J.D. Wesley: Like you said, it is a gimmick. Most of these acts don’t have any real depth. There is nothing really there. I can’t even bring myself to listen to most of it now. But if you really listen to some newer stuff, especially since the pandemic, it seems like people are trying to go back to what music is really all about. And I’m glad about that. That’s good for groups like us, because it’s what we do.
Dan Stokes: I kind of disagree in a way. I do think that the authenticity of how we sing or what we were brought up on needs to be continued. I do hear it in different versions of people younger than us. I hear musicianship coming back into the forefront, in particular with our black and brown brothers and sisters.
It’s ironic you used the word “gimmick” because when we came out with our upright bass, singing doo-wop, people said that that was our gimmick, even though that was our authentic style. So, I try to listen to the artistry and musicianship of everything that’s out there. I don’t want to broad-stroke it and say, they’re not doing anything, because there is a lot of talent out there in these young cats. I listen to all types of music, and I listen to what’s happening today, and I’m actually loving it. Vocalization is coming back, and I’m excited about it.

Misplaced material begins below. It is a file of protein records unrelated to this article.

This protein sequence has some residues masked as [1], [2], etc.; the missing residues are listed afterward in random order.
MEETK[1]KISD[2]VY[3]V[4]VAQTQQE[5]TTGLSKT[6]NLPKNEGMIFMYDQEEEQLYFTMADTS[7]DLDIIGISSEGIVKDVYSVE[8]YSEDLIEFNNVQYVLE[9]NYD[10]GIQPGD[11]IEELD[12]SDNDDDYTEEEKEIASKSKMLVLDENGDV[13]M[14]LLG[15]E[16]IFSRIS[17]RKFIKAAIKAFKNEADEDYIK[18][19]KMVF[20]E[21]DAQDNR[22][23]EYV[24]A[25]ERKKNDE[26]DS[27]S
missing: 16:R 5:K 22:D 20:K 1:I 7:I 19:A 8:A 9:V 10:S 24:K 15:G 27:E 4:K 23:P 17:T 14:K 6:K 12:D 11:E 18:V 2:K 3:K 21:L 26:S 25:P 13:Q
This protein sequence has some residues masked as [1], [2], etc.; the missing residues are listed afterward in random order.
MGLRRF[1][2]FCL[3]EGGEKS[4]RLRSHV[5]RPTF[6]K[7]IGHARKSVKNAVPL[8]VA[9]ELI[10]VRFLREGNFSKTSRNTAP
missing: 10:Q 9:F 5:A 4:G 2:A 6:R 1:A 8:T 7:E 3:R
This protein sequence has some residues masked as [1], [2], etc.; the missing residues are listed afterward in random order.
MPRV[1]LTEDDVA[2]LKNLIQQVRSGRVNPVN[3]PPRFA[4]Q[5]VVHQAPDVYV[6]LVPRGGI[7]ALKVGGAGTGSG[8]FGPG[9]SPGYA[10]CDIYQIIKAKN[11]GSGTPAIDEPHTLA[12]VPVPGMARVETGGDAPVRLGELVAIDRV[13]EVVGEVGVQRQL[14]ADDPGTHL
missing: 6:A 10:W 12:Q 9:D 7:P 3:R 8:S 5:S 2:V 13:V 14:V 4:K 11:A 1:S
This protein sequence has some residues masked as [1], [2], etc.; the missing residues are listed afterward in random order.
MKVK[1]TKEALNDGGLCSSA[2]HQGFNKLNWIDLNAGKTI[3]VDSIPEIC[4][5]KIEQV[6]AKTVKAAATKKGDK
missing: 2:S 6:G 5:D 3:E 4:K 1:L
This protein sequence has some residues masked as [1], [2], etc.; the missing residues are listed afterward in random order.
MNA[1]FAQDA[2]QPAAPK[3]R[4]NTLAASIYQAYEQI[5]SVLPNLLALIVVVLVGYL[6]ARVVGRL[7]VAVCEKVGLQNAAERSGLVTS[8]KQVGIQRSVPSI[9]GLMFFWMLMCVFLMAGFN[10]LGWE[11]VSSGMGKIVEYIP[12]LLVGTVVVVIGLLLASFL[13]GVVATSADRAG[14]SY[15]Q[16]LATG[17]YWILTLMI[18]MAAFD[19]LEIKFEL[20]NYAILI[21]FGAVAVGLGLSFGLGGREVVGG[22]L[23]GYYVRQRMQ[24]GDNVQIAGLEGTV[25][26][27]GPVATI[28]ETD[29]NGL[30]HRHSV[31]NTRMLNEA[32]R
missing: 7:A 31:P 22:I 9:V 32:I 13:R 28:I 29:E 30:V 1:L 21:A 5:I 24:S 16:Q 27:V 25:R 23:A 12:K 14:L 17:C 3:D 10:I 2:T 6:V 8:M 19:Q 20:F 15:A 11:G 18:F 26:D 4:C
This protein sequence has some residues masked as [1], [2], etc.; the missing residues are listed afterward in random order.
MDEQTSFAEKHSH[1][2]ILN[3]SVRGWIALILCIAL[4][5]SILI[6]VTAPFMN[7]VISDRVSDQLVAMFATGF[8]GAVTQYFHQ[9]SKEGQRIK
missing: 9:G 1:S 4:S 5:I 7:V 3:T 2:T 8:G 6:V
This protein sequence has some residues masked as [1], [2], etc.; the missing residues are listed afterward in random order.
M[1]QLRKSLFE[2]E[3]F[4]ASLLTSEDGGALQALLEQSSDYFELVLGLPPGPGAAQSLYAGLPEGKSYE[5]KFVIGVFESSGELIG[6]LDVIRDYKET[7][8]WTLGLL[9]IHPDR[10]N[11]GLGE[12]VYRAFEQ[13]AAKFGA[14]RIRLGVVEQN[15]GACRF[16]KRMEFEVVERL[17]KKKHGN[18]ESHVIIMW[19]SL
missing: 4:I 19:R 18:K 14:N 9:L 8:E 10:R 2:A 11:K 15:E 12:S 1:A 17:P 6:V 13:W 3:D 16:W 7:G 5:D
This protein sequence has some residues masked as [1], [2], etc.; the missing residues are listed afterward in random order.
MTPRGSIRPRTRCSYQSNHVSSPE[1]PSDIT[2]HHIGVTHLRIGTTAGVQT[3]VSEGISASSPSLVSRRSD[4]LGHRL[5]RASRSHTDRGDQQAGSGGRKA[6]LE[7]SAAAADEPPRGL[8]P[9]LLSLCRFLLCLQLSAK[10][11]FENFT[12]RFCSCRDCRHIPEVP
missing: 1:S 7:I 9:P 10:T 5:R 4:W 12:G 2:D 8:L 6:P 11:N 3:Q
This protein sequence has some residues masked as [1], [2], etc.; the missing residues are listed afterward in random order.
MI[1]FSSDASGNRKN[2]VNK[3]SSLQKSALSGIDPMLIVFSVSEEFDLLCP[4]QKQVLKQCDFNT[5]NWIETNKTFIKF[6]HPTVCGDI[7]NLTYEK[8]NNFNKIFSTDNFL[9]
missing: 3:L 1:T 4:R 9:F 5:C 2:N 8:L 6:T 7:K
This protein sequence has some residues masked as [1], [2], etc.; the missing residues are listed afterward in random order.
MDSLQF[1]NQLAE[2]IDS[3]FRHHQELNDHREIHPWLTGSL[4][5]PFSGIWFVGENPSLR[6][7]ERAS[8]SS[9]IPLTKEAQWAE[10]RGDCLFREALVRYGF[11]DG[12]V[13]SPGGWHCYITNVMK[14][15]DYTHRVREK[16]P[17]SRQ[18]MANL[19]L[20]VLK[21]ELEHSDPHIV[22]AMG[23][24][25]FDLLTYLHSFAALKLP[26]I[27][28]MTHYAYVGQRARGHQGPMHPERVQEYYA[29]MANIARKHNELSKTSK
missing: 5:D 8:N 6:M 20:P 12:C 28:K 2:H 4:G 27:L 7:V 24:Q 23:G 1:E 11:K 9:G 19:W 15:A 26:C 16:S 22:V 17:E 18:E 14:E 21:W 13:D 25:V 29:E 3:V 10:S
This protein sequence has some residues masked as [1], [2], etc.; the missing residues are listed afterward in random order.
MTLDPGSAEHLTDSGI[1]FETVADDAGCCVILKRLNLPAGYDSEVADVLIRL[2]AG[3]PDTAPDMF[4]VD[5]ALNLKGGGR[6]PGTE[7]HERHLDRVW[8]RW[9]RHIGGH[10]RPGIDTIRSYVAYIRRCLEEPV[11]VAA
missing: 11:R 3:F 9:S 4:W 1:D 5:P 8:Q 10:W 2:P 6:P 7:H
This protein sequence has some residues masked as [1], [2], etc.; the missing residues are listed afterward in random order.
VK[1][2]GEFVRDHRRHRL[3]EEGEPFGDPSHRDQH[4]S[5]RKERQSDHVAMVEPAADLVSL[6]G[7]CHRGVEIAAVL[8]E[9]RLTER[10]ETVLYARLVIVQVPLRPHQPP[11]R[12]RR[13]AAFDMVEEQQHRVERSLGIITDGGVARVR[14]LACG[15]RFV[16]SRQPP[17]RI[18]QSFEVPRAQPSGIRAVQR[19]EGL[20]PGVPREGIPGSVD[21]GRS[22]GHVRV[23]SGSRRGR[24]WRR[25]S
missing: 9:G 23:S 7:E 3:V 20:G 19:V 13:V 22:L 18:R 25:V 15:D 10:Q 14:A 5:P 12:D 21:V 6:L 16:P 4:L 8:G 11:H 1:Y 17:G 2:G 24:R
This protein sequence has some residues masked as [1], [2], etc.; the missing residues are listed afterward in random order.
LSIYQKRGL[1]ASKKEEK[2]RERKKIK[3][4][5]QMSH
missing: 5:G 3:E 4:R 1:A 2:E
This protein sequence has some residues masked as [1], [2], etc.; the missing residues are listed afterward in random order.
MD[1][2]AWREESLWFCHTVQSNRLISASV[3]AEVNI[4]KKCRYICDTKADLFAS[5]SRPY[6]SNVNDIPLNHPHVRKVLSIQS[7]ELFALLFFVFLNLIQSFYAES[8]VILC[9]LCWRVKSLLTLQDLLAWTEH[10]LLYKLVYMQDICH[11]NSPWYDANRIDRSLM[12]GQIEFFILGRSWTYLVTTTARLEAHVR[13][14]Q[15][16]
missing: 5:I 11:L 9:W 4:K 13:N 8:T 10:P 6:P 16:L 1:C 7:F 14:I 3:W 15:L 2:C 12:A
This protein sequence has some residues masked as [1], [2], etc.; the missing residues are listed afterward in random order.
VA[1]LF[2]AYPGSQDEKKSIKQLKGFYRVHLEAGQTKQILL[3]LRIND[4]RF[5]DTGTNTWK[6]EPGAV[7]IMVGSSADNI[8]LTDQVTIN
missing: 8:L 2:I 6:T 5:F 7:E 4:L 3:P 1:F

Zenger: I also think about the lack of tracks. You guys would put 18 or 19 tracks on an album. I don’t know if it’s about catering to the lack of attention span or it’s a creativity thing, but we get eight- or nine-track albums now.
Dnell Chavis: Yes! It’s very much rushed and another thing is, it’s missing soul. I mean, I like some of it too, don’t get me wrong. But most of it is just missing the soul.
J.D. Wesley: It was buried. You used to be able to go to the store, and whether it was CD or record, the person who was selling the music would tell you what’s hot, what he or she thinks you would like. They’ve been listening to it all day, and they can get you amped up. But with streaming, you gotta dig for it. You have to know what you’re looking for and set up the algorithms, so it dumps that into your streams, so that you’re exposed to music in a different way. I see my mom do it all the time: She listens to five artists. That’s what YouTube is going to shoot back to her because that’s what she listens to. You have to search harder for it.
We were told the mom-and-pop stores built the network of what were called the black foundation of listeners. You go to Chicago and make sure you stop at George’s, which I don’t even think is around anymore, to make sure he connects with what he’s been playing in the store, and people have been asking, “Who is that?,” which all translates into word-of-mouth.
Dnell Chavis: They were promoting it to a degree.
Dan Stokes: Particularly for our age group, which has never been the case ,except for maybe the ’60s. They don’t include people over 30 anymore. They don’t think about you as a consumer, which is dumb to me because we have the most money to spend (laughing).
Zenger: Do you sometimes feel there’s a lack of knowledge or appreciation for those who came before you in the music business?